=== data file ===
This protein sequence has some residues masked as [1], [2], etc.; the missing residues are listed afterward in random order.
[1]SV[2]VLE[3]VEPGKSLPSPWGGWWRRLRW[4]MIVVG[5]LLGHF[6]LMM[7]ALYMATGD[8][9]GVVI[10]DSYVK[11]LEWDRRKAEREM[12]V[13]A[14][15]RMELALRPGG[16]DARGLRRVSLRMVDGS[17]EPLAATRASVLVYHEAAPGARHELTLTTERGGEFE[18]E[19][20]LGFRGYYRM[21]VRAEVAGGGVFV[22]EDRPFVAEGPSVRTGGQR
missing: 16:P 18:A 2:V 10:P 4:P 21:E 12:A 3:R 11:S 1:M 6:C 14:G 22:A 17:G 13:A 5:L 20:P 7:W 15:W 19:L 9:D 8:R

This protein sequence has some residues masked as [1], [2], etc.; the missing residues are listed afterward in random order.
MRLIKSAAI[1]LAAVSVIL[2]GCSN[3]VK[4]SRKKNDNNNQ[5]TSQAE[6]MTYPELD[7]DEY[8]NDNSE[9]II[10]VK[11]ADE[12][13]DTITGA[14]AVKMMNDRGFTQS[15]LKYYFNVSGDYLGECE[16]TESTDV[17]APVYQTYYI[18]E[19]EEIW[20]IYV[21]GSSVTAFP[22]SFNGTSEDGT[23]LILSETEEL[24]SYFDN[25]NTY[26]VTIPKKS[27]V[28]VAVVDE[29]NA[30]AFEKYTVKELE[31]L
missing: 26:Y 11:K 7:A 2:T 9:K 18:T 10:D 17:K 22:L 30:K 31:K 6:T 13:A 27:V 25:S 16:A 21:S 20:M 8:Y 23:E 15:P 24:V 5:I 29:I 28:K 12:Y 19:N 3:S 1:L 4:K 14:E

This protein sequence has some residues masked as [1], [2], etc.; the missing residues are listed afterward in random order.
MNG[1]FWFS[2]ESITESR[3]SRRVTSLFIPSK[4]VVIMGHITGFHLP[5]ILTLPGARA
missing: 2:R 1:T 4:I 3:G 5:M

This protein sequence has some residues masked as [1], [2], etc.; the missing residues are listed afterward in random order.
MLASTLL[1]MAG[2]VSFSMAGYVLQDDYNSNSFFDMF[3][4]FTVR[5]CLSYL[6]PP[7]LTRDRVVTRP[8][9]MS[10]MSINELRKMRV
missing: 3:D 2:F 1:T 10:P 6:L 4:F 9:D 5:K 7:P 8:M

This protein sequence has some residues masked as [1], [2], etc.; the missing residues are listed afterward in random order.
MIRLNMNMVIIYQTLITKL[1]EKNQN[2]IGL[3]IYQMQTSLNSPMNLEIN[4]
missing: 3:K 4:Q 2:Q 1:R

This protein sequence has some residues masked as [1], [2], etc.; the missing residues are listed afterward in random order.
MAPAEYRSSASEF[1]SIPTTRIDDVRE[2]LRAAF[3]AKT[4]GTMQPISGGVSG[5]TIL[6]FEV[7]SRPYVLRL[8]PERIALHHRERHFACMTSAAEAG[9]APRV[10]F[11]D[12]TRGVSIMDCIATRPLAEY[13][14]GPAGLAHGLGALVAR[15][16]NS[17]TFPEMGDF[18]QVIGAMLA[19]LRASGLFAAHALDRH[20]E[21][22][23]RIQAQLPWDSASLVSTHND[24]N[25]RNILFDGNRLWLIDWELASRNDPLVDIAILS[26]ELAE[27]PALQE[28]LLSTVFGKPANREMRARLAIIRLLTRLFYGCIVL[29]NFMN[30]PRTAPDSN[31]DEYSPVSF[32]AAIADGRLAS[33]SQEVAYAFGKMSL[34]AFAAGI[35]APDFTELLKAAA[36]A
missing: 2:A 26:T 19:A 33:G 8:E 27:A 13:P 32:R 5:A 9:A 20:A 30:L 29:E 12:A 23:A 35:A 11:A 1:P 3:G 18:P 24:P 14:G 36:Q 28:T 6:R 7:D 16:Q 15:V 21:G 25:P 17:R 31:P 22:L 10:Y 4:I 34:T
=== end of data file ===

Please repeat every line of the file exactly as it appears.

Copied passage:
This protein sequence has some residues masked as [1], [2], etc.; the missing residues are listed afterward in random order.
[1]SV[2]VLE[3]VEPGKSLPSPWGGWWRRLRW[4]MIVVG[5]LLGHF[6]LMM[7]ALYMATGD[8][9]GVVI[10]DSYVK[11]LEWDRRKAEREM[12]V[13]A[14][15]RMELALRPGG[16]DARGLRRVSLRMVDGS[17]EPLAATRASVLVYHEAAPGARHELTLTTERGGEFE[18]E[19][20]LGFRGYYRM[21]VRAEVAGGGVFV[22]EDRPFVAEGPSVRTGGQR
missing: 16:P 18:A 2:V 10:P 4:P 21:E 12:A 3:R 11:S 1:M 6:C 14:G 22:A 17:G 13:A 5:L 20:P 7:W 15:W 19:L 9:D 8:R

This protein sequence has some residues masked as [1], [2], etc.; the missing residues are listed afterward in random order.
MRLIKSAAI[1]LAAVSVIL[2]GCSN[3]VK[4]SRKKNDNNNQ[5]TSQAE[6]MTYPELD[7]DEY[8]NDNSE[9]II[10]VK[11]ADE[12][13]DTITGA[14]AVKMMNDRGFTQS[15]LKYYFNVSGDYLGECE[16]TESTDV[17]APVYQTYYI[18]E[19]EEIW[20]IYV[21]GSSVTAFP[22]SFNGTSEDGT[23]LILSETEEL[24]SYFDN[25]NTY[26]VTIPKKS[27]V[28]VAVVDE[29]NA[30]AFEKYTVKELE[31]L
missing: 26:Y 11:K 7:A 2:T 9:K 18:T 10:D 17:K 22:L 30:K 31:K 6:T 13:A 27:V 25:S 16:A 21:S 20:M 8:Y 23:E 15:P 24:V 5:I 29:I 28:K 12:Y 19:N 3:S 1:L 4:K 14:E

This protein sequence has some residues masked as [1], [2], etc.; the missing residues are listed afterward in random order.
MNG[1]FWFS[2]ESITESR[3]SRRVTSLFIPSK[4]VVIMGHITGFHLP[5]ILTLPGARA
missing: 2:R 1:T 4:I 3:G 5:M

This protein sequence has some residues masked as [1], [2], etc.; the missing residues are listed afterward in random order.
MLASTLL[1]MAG[2]VSFSMAGYVLQDDYNSNSFFDMF[3][4]FTVR[5]CLSYL[6]PP[7]LTRDRVVTRP[8][9]MS[10]MSINELRKMRV
missing: 3:D 2:F 1:T 10:P 6:L 4:F 9:D 5:K 7:P 8:M

This protein sequence has some residues masked as [1], [2], etc.; the missing residues are listed afterward in random order.
MIRLNMNMVIIYQTLITKL[1]EKNQN[2]IGL[3]IYQMQTSLNSPMNLEIN[4]
missing: 3:K 4:Q 2:Q 1:R

This protein sequence has some residues masked as [1], [2], etc.; the missing residues are listed afterward in random order.
MAPAEYRSSASEF[1]SIPTTRIDDVRE[2]LRAAF[3]AKT[4]GTMQPISGGVSG[5]TIL[6]FEV[7]SRPYVLRL[8]PERIALHHRERHFACMTSAAEAG[9]APRV[10]F[11]D[12]TRGVSIMDCIATRPLAEY[13][14]GPAGLAHGLGALVAR[15][16]NS[17]TFPEMGDF[18]QVIGAMLA[19]LRASGLFAAHALDRH[20]E[21][22][23]RIQAQLPWDSASLVSTHND[24]N[25]RNILFDGNRLWLIDWELASRNDPLVDIAILS[26]ELAE[27]PALQE[28]LLSTVFGKPANREMRARLAIIRLLTRLFYGCIVL[29]NFMN[30]PRTAPDSN[31]DEYSPVSF[32]AAIADGRLAS[33]SQEVAYAFGKMSL[34]AFAAGI[35]APDFTELLKAAA[36]A
missing: 2:A 26:T 19:A 33:G 8:E 27:A 13:P 32:R 5:A 9:A 20:A 30:L 29:E 12:A 23:A 35:A 11:A 1:P 3:G 18:P 24:P 14:G 36:Q 28:T 6:R 7:D 16:Q 15:V 21:G 25:P 17:R 31:P 22:L 10:Y 4:I 34:T